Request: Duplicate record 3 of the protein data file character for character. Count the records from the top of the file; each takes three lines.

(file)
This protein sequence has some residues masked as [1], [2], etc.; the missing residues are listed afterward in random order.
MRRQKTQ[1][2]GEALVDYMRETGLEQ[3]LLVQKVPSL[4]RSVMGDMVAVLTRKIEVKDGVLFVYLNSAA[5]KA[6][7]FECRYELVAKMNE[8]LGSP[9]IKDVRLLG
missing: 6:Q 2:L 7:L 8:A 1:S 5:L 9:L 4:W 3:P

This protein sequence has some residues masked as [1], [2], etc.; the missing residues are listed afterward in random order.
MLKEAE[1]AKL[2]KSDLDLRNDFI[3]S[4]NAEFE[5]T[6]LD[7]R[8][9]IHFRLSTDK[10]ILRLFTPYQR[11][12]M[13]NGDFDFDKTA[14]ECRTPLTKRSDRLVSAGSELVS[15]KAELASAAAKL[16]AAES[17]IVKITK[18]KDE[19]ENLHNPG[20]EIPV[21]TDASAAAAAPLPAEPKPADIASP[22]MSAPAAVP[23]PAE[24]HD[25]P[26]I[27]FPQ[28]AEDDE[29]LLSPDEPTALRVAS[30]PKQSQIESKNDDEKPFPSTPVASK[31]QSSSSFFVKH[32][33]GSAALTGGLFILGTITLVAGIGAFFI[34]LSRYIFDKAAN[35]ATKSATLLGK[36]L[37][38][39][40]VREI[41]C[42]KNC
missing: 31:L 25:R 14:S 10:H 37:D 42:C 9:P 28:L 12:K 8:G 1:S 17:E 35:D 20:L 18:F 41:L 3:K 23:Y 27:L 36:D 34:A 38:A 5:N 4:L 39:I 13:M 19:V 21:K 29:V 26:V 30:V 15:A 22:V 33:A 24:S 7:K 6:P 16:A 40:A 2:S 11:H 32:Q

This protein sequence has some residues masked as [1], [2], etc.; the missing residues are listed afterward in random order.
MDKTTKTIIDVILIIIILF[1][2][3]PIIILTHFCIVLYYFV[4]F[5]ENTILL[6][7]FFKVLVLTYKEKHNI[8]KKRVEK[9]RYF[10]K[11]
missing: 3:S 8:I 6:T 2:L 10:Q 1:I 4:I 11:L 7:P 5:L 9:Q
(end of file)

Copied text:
This protein sequence has some residues masked as [1], [2], etc.; the missing residues are listed afterward in random order.
MDKTTKTIIDVILIIIILF[1][2][3]PIIILTHFCIVLYYFV[4]F[5]ENTILL[6][7]FFKVLVLTYKEKHNI[8]KKRVEK[9]RYF[10]K[11]
missing: 3:S 8:I 6:T 2:L 10:Q 1:I 4:I 11:L 7:P 5:L 9:Q